Cerapachys occipitalis (Bernard)
Type locality Guinea
(Phyracaces occipitalis, Bernard, 1952: 216, illustrated,
worker); holotype worker only from log mould, Mt. Nimba, Station B6.14,
Camp IV, 1000 m, forest, by Lamotte - resurrected here from
synonymy with foreli (by Brown, 1975: 22; and in Bolton, 1995)
- see below
Worker only described .
TL 3.9 mm; colour black,
shiny, appendages red-brown; head
shiny anteriorly but posterior third with 20 strong longitudinal rugae,
not reaching as far forward as the eyes. Dorsum of whole thorax and
declivity of propodeum with 16 similar rugae. On the petiole these
rugae intercross, giving the appearance of elongated dimples. The
gastral segments have serrated rows of large round puncturations. Also,
fine yellow hairs are less dense than most other species, giving a
relatively shining appearance. Head rounded less angular than most
other African relatives. Lower border of cheeks limited by an
entrenched carina for the whole length, as in foreli (after
Bernard remarked on the poor original description of foreli
by Santschi (1914d, type location Ghana), and noted that he had not
found the foreli holotype in Santschi's collection although it
be in the Silvestri collection. Nevertheless, apparently basing his
comparison on "foreli"
specimens from Ivory Coast, he felt clear differences
could be used to separate the two forms, viz - foreli
had an entirely smooth head, with more marked posterior angles; the
eyes were bigger, taking up one-third of the head length (here eyes
about one-quarter); declivity of propodeum concave (here flat); petiole
much less strongly sculpted; base of gastral tergites with transverse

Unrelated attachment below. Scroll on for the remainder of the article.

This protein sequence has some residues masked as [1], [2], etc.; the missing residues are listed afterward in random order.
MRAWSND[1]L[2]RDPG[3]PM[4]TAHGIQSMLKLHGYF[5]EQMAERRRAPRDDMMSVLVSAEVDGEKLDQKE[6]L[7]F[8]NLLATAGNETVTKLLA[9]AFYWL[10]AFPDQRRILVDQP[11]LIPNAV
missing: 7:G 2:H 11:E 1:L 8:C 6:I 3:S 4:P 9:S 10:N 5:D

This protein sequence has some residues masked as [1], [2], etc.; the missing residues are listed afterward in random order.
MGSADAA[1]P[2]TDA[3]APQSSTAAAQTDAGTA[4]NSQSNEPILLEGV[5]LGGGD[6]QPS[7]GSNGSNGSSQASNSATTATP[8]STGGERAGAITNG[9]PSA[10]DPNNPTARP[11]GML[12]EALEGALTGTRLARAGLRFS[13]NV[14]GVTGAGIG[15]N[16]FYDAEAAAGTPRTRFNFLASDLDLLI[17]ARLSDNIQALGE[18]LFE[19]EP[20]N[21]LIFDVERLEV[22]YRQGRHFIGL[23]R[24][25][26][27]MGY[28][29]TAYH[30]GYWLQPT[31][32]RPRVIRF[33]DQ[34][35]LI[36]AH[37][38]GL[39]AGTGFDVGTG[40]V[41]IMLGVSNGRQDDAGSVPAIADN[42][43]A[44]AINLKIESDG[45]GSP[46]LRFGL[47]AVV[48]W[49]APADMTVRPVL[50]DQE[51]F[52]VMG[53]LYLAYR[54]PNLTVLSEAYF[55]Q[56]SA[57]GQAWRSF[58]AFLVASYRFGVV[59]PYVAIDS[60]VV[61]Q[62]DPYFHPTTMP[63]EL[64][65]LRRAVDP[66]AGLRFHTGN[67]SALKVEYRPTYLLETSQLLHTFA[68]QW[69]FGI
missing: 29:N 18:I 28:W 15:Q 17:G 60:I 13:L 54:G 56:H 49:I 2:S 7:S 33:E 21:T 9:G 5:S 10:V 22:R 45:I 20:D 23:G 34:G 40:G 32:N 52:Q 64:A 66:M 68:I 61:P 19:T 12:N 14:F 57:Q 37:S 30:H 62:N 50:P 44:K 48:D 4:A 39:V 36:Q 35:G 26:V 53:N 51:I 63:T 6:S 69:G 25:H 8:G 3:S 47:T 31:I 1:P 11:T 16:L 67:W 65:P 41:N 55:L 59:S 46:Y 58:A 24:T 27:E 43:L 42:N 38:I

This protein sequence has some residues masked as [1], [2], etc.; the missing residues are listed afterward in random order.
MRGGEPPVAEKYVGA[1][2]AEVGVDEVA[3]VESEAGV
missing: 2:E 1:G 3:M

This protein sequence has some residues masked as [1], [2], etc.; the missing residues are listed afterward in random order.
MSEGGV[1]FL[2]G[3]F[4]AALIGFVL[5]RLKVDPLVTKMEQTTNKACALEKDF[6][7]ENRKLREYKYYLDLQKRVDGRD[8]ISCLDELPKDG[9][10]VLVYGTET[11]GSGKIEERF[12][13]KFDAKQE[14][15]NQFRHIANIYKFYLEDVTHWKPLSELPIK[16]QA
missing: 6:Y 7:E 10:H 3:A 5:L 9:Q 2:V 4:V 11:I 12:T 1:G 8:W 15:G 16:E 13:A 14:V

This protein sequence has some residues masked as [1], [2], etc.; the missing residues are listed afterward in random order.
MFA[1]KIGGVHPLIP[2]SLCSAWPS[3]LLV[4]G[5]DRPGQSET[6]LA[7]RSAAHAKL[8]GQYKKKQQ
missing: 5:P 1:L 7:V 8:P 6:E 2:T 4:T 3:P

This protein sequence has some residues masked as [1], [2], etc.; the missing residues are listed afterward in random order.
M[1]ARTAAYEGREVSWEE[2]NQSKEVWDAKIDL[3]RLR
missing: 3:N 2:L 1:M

striae (here without). Certainly, comparison with the Phyracaces langi
image from the MCZ and an Antweb worker from Gabon, justifies Bernard's
decision to define
a new species (I suspect that Brown, 1975: 56, as with others of his
revisions, paid insufficient attention to Bernard's descriptions).
Brown (1975) wrote of it as "very crudely described and figured by
The MCZ (H O Lang) specimen of Phyracaces langi and an Antweb
worker from Gabon are some 20% larger
than the occipitalis I have
have proportionally smaller eyes.
Bernard's (1952) description is at
specimens (as Phyracaces langi, Taylor, 1976: 35). WORKER. TL
3.73 mm, HL 0.78, HW 0.68, SL 0.39, PW 0.50
Colour black, shiny. Extremities red-brown, orange tarsi. Abundant
coarse hairs all over. Smooth areas on front of head, scattered small
foveolae on remainder. Antenna 12-segmented with apical three segments
forming a club. Sculpturation of longitudinal striations on alitrunk,
less marked on lateral surfaces. Dorsum of petiole and first gastral
tergite with large foveolae, remainder of gaster with small foveolae.
Node of petiole distinctly marginate laterally, armed posterodorsally
with a pair of large teeth.
I collected it from leaf litter, at the Cocoa Research Institute of
Nigeria, Idi Ayunre, Block E5/1; and on a cocoa pod growing at ground
level. Nest in soil and dead wood on the ground.
Now (August 2013) I find this matches exactly the
Liberia and Ivory Coast workers shown below.
So, either one should accept Brown's comments on
variability within the species "Cerapachys
foreli" or one should separate the Congo Basin forms as being Cerapachys langi Wheeler (1922:
54) and the West African form as Cerapachys foreli. More needs
photomontage of the type worker is
collated from http://www.antweb.org/specimen.do?name=casent0915487
Oxford University Museum
B Taylor det.
Degraded secondary forest
518 m asl
photomontage is of a worker from Liberia, Yekepa;
collector E Poirier (Yekepa PF 12).
The photomontage of a worker from Ivory Coast,
originally denoted as Phyracaces
santschii by W L Brown matches exactly the Liberia worker above,
with the smaller size and same eye proportions. The montage is
collated from http://www.antweb.org/specimen.do?name=casent0173075